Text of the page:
An elaborate veneered late 19th-century commode is smothered in fecund art nouveau vegetation: according to the inscription on the top, Prunus armeniaca. This is botanical illustration in fine inlay but also a subtle vehicle for political commentary: 100,000 Armenians were massacred by Ottoman forces between 1894 and 1896.
The commode – entitled Le champ de sang – was made by Emile Gallé, one of the leading figures, along with Victor Prouvé, of the Ecole de Nancy, a widely admired and commercially successful group of artists, craftsmen and architects based in what was, after the Prussian annexation of Lorraine in 1871, the most easterly town in France. An excellent exhibition at the Musée des Beaux-Arts in Nancy demonstrates that Gallé and Prouvé were caught up in the political and social anxieties of the moment – above all, the loss of Lorraine.
They produced ‘assiettes parlantes’ which carried such messages as ‘On chant mieux quand on est libre’ and ‘fidèle a son nid fidèle a son pays’. Prouvé had anarchist sympathies; Gallé was drawn to the Irish Republican cause. A key Ecole de Nancy exhibit at the World Fair of 1900 was Gallé’s enormous Amphore du Roi Salomon, with Judaic ornament and an unmistakable Dreyfusard message. If art nouveau has the air of the boudoir, L’Ecole de Nancy provided a strong corrective.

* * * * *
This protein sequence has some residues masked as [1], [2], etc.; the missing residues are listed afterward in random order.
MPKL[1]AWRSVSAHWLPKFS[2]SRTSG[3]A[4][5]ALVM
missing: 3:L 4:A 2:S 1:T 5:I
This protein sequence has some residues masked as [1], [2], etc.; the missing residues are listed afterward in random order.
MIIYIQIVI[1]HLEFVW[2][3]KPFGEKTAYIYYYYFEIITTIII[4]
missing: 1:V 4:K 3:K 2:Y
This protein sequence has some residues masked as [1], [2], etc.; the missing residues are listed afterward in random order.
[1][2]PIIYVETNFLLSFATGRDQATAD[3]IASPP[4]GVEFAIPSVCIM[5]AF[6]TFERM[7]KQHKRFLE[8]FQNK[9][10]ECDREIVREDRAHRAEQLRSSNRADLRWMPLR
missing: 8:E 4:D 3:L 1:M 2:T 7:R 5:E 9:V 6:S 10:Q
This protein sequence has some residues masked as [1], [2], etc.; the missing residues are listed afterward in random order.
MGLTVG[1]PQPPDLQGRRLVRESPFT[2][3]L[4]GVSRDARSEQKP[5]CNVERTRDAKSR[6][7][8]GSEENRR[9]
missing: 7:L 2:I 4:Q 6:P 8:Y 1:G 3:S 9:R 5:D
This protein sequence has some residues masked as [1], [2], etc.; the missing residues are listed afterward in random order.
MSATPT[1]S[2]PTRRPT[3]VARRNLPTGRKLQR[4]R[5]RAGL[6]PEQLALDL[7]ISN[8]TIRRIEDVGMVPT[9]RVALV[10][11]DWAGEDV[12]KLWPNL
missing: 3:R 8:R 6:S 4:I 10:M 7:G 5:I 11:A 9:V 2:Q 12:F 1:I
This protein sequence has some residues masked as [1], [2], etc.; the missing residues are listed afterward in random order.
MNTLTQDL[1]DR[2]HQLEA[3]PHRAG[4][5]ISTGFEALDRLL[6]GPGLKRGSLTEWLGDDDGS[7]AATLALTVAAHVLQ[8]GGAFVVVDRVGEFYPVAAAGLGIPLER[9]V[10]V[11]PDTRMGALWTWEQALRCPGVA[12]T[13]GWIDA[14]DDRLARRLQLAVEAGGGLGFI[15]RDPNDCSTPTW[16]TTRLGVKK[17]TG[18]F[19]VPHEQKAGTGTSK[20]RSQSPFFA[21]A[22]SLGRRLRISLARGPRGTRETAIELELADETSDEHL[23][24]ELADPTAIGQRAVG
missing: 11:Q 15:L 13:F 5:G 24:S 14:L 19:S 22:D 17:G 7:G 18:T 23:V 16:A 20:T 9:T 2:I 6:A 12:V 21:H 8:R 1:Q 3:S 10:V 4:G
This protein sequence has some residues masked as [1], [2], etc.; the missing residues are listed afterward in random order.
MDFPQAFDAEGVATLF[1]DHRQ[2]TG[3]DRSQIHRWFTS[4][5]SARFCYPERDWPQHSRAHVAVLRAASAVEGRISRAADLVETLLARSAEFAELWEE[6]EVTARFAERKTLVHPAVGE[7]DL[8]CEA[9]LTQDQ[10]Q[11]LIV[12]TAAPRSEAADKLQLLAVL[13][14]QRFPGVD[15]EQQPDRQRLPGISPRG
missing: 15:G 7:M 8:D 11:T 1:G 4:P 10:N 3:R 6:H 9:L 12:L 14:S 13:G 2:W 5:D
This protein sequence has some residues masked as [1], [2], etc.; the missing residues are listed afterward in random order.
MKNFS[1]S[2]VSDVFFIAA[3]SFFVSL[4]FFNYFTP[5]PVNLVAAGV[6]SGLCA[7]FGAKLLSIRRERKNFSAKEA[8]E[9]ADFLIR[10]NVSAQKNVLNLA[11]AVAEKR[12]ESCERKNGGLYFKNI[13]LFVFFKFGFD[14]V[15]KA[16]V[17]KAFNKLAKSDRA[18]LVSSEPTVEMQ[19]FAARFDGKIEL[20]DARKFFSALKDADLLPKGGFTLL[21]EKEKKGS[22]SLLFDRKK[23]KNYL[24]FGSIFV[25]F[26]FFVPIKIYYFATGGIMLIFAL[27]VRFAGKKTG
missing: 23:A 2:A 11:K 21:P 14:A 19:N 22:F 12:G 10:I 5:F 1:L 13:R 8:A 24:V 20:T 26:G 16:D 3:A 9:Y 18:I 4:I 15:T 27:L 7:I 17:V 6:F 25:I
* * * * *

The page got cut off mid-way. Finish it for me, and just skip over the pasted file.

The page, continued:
Since 1889 Nancy had supported a Popular University (one of the movements driven by the Dreyfus Affair) and many of the artists, including Prouvé and Gallé, lectured there. The university moved to its permanent home in Paul Charbonnier’s Maison du Peuple in the early 1900s.
Early 20th-century architecture in Nancy is full of symbolism: ironwork thistles (denoting Lorraine) encrust balconies and doors, and the Croix de Lorraine is everywhere. The naturalistic vernacular of art nouveau had uses far beyond the merely decorative.
What began in the 1880s did not dissipate. Jean Prouvé, one of Victor’s sons, started his career as a blacksmith in Nancy but went on to design and produce school furniture, prefabricated housing and barracks. After the Second World War, during which he was active in the Resistance, he was briefly mayor of Nancy, and designed emergency refugee housing. And he was later president of the competition jury that chose Piano and Rogers to design the Pompidou Centre, in its own way envisaged as another ‘house of the people’.